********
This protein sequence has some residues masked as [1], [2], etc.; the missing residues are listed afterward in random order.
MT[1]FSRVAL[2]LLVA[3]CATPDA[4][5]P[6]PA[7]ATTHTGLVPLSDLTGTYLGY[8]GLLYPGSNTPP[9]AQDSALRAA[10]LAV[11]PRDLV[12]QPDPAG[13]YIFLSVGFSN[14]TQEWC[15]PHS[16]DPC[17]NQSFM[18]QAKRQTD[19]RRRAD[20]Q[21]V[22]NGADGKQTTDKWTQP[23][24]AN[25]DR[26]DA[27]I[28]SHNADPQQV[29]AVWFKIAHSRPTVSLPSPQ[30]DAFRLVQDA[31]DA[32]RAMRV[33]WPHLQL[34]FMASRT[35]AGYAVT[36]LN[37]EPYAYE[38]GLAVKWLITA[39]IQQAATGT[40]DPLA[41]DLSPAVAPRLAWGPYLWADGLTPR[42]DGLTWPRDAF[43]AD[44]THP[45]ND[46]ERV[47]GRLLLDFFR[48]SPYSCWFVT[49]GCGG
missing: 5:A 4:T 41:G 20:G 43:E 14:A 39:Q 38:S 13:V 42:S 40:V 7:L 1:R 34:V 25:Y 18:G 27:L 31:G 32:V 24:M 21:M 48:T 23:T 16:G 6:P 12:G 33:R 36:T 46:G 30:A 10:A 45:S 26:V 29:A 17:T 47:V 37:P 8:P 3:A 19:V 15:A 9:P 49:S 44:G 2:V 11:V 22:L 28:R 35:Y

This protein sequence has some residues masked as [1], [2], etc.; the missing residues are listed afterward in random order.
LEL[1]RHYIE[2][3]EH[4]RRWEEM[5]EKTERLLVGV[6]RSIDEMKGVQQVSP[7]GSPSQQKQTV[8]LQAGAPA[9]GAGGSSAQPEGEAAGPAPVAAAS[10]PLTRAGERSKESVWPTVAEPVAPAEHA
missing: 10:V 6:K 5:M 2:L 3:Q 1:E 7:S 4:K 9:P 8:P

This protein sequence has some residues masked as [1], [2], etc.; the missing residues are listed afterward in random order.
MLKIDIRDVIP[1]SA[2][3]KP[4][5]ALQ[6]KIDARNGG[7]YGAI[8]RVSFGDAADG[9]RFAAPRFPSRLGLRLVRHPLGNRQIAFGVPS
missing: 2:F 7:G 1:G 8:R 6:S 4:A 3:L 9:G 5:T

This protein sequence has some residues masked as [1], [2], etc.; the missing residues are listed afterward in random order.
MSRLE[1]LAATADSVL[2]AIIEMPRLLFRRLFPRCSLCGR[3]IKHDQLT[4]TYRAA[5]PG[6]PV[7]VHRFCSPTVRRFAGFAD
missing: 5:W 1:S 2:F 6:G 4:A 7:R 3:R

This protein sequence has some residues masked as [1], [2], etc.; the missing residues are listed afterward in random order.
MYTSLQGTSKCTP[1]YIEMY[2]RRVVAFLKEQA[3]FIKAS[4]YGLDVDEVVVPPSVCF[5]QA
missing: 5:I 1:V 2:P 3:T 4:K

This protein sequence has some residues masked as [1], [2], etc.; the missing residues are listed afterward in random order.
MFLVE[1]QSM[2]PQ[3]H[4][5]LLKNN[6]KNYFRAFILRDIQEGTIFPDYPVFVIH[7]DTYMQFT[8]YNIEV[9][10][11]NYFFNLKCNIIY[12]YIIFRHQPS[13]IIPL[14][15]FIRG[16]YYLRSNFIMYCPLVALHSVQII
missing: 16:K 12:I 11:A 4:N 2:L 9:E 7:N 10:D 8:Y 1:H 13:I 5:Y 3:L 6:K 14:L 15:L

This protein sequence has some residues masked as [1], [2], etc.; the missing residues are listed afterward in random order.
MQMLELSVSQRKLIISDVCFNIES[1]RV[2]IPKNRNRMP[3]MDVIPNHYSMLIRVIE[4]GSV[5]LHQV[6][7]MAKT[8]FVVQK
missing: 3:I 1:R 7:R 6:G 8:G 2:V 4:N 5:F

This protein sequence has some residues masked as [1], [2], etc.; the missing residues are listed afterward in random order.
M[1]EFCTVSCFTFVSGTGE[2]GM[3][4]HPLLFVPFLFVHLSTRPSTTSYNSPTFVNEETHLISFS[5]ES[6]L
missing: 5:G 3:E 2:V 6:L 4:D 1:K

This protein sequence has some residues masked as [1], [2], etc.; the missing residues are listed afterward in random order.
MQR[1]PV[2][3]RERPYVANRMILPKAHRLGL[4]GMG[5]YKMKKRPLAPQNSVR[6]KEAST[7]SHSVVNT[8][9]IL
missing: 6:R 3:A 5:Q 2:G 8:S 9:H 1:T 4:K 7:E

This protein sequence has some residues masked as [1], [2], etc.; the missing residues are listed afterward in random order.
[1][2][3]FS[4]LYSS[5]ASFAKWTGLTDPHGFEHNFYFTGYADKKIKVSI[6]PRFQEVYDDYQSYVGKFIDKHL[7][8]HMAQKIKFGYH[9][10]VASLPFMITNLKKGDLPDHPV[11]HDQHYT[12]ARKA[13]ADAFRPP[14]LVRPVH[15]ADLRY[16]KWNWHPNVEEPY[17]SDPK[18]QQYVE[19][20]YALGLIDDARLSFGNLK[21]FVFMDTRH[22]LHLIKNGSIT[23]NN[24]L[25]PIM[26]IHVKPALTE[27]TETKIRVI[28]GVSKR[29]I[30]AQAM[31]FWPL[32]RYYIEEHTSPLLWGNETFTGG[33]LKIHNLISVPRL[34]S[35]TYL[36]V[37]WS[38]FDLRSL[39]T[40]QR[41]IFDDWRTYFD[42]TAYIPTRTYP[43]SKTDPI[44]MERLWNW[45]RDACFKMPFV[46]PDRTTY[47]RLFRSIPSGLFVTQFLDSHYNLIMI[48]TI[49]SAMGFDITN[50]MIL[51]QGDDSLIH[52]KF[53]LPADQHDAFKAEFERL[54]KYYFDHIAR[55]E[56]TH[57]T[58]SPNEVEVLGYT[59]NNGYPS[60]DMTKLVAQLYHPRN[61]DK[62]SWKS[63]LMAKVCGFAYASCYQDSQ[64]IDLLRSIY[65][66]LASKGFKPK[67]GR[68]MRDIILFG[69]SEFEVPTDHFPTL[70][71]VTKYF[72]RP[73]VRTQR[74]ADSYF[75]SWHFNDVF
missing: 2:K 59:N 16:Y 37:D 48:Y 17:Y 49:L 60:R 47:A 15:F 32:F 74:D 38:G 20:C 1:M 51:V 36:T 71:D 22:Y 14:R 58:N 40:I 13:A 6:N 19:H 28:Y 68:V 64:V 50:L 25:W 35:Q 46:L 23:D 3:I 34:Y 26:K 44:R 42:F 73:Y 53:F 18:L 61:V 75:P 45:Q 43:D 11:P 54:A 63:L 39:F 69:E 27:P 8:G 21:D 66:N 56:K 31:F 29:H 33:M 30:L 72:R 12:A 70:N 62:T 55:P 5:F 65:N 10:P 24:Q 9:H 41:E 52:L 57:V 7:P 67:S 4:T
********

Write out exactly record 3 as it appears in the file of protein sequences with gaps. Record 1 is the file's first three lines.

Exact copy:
This protein sequence has some residues masked as [1], [2], etc.; the missing residues are listed afterward in random order.
MLKIDIRDVIP[1]SA[2][3]KP[4][5]ALQ[6]KIDARNGG[7]YGAI[8]RVSFGDAADG[9]RFAAPRFPSRLGLRLVRHPLGNRQIAFGVPS
missing: 2:F 7:G 1:G 8:R 6:S 4:A 3:L 9:G 5:T